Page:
It is June of 1944 in Camp 133, the German POW Camp in Lethbridge, Alberta, Canada. Sergeant Neumann and his assistant, Corporal Klaus Aachen, have just found the body of Captain Mueller. His body has been hung in a corner to make its discoverers think they are dealing with a suicide.
In the prisoner of war camp, nothing is that simple. The communist sympathisers, French Legionnaires, SS members and regular soldiers of the Wehrmacht who are thrown in together and under the watchful eye of their Canadian guards, develop a culture of their own.
It is up to Sergeant Nemann to maintain peace and investigate anything untoward. Before long, Neumann and Aachen realize how complex the murder is . Their investigation takes them into danger and lets us have a peek into a time and place not commonly discussed.
This is historical fiction, a murder mystery and it's set in Alberta. The plot is intriguing and just when it seems that the mystery is unravelling, the unexpected occurs. I enjoyed Sergeant Neumann and Corporal Aachen. Wayne Arthurson has created a fascinating look into a POW camp in Alberta. I hope to see Sergeant Neumann again soon. The cover says this book is A Sergeant Neumann Mystery so I should get my wish.
1850's rural Ireland is a hard place. The people are poor and often hungry. Many of them are devout Catholics and as such, could use a miracle to lighten their dark and joyless lives.
Anna O'Donnell appears to be that miracle. She has lived for months without taking food, surviving on manna.
A committee is struck and Lib Wright, a veteran of Florence Nightingale's Crimean campaign, is hired to come and observe the girl to verify or falsify the miracle. Her job is to, in 12 hour shifts, make sure that Anna doesn't eat anything. She inspects the girl's room thoroughly and takes physical measurements everyday. A nun is chosen as her co-worker, to take the shifts when Lib is resting.
Is Anna a miracle? Her very life is at stake as Lib tries to unravel the mystery of her survival. Once the women are employed to observe, Anna begins to fail physically. Her nurses try to shield her from curious tourists and predatory press. Lib vows to save her, but how?
For me, The Wonder, started slowly but still drew me in. Then at about 2/3 of the way through, there was more drama and revelation of secrets.
Short-listed for the Giller prize, The Wonder, is good bit of historical fiction.
Darby Swank, 21 years old, is the unlikely heroine of this tightly written story of family secrets, small town insularity and rural life. In one of the most effective openings to a mystery that I have read in a while, Darby finds the body of her aunt floating in Brightsand Lake in northwestern Saskatchewan.
Sophisticates who read Vogue will know that Saskatchewan and Manitoba are "vaguely exotic" and on a list of places to visit. Lisa Guenther perfectly evokes the environment of Brightsands Lake and the nearby communities of St. Walberg and Turtleford. The murder is central, of course, but there is a forest fire, a cattle round-up and of course, romantic intrigue.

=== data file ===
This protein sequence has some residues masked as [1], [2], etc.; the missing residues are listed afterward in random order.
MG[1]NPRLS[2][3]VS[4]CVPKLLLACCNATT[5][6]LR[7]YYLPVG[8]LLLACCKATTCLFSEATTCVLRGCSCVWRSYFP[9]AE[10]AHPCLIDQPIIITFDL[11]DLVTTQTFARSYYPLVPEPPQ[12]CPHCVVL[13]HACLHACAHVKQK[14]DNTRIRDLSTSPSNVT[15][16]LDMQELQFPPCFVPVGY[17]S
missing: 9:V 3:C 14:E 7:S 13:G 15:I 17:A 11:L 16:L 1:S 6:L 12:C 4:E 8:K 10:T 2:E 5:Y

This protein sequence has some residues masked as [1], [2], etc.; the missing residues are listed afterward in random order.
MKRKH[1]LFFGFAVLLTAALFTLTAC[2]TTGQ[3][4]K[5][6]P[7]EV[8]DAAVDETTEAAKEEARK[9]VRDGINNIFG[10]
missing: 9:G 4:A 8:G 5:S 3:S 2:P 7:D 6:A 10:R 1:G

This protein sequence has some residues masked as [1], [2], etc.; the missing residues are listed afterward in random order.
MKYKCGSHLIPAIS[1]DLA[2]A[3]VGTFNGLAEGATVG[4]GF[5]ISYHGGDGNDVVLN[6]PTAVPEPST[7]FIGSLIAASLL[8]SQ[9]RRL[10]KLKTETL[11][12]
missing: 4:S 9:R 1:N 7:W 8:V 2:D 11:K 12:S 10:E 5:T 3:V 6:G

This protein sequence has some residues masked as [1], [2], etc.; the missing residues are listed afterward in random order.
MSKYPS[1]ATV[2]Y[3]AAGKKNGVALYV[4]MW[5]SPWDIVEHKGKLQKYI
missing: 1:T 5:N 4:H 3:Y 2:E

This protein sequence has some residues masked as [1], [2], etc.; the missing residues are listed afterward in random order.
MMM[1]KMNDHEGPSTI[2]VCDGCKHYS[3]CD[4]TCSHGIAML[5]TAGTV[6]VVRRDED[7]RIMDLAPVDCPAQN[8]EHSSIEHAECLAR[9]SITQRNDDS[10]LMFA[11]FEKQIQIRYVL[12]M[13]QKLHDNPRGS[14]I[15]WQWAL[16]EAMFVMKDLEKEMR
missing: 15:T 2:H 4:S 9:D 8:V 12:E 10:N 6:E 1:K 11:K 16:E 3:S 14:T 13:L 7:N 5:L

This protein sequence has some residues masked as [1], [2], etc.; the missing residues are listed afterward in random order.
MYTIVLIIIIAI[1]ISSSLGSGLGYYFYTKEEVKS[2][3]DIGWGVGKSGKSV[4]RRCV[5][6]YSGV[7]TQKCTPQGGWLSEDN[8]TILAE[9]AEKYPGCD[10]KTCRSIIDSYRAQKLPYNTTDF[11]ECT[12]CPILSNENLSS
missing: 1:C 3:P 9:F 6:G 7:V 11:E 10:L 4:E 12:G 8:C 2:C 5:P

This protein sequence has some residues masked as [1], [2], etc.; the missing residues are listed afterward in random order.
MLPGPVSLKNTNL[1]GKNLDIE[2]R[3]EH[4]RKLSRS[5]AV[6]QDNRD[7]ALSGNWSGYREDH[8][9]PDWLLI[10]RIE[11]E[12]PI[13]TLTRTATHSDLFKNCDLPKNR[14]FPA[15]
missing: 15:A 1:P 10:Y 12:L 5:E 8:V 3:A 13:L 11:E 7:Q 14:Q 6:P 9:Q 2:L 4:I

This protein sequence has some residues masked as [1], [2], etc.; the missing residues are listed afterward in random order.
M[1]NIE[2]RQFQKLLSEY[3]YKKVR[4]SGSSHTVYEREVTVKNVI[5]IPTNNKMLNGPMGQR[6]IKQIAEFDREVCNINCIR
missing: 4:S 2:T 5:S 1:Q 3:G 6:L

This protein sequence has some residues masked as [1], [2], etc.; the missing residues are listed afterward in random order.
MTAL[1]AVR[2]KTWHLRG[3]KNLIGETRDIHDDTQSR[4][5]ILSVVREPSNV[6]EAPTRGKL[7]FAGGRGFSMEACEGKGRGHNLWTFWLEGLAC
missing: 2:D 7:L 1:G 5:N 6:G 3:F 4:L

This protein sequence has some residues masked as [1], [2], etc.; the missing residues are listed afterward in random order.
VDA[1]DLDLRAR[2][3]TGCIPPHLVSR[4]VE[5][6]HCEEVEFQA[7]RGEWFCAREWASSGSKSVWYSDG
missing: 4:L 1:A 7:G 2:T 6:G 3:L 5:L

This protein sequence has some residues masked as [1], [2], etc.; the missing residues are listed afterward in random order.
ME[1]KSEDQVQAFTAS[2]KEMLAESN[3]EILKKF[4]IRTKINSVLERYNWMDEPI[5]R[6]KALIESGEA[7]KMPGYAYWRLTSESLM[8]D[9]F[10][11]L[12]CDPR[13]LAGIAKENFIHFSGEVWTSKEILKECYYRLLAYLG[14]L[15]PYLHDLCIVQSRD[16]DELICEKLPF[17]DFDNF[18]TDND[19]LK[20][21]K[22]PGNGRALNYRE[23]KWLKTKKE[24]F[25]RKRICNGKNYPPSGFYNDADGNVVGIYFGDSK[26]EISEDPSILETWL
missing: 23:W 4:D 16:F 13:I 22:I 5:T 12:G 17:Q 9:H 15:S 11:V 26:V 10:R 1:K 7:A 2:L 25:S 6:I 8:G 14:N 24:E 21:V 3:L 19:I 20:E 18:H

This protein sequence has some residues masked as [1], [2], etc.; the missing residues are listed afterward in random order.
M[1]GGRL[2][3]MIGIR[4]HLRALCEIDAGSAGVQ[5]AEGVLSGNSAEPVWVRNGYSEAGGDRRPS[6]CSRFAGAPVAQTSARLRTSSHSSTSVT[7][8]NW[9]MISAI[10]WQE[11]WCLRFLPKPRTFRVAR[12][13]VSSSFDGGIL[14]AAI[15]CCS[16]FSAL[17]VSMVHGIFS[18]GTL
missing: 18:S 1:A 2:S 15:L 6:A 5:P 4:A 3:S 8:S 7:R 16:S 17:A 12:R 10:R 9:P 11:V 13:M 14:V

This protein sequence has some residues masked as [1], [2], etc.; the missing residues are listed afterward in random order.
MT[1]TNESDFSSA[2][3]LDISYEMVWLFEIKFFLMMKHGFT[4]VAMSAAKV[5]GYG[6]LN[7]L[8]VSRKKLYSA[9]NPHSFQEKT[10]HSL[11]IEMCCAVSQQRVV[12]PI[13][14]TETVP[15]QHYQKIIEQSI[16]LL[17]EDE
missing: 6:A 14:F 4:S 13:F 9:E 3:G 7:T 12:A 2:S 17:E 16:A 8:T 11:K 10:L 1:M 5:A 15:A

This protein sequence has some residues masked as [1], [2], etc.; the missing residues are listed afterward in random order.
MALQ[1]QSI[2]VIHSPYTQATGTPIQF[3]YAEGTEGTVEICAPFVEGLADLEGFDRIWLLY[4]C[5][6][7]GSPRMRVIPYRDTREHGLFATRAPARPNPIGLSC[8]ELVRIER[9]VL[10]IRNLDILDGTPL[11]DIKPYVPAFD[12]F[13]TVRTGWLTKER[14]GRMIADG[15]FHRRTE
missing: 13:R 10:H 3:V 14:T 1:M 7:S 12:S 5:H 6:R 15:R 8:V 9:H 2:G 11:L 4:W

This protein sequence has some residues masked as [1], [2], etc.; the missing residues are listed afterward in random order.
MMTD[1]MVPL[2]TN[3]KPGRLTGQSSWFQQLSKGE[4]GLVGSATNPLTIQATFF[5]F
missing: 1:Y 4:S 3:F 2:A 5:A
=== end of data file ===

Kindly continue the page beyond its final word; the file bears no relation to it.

Friendly Fire exposes the horror of family violence and explains why a woman, in this case Darby's aunt, would stay in such a dangerous environment. It explores the heart of the abuser and looks below her Uncle Will's superficial charm to the tortured man who is compelled to strike out.
Wainwright and District Family and Community Services is hosting Ms. Guenther at the Wainwright Public Library for a reading from Friendly Fire. The reading begins a 6:30 PM and goes to 8:00. November is Family Violence Prevention Month and Ms. Guenther's book, although a novel, reveals how violence may be a secret and how this secrecy allows it to escalate until something so tragic as Aunt Bea's murder occurs.
William Pinkerton and Adam Floode seem polar opposites. William is a big, white man who works, of course, for the famed Pinkerton Agency. His father was its founder. Adam Floode is a small, mixed-race man, an orphan. He is part of the 1880s flash or loose association of thieves and scam artists.
Alan Pinkerton binds William to him by blood and family, Adam Floode by giving him a life-saving opportunity during the American Civil War. Charlotte Rickett and her cousin Martin supply some of the mystery.
This 700+ word tome alternates between 1860s American Civil War and 1880s London, England. William Pinkerton is in London on a mission of his own. He must find the elusive Edward Shade who may be a ghost but one that haunted William's father his whole life. Charlotte Reckitt is a part of the puzzle. When she is murdered, both Pinkerton and Floode work to find out what really happened. Floode because he loved her and Pinkerton because he thinks she may know of the mysterious Edward Shade. The point of view travels with William and then with Adam. There are twists and turns aplenty, the romance of the Pinkerton Agency and the horror of 1880s London with its opium dens and destitute thousands. It takes some reading but it's a hard book to put down.
This is Canadian poet, Steven Price's second novel. The language is rich and paints a vivid picture whether it is in the sewer systems of London or on the Battlefields with the Union Soldiers. Price's novel is complex and satisfying.
I am an avid reader and like to share some of my "finds" with others.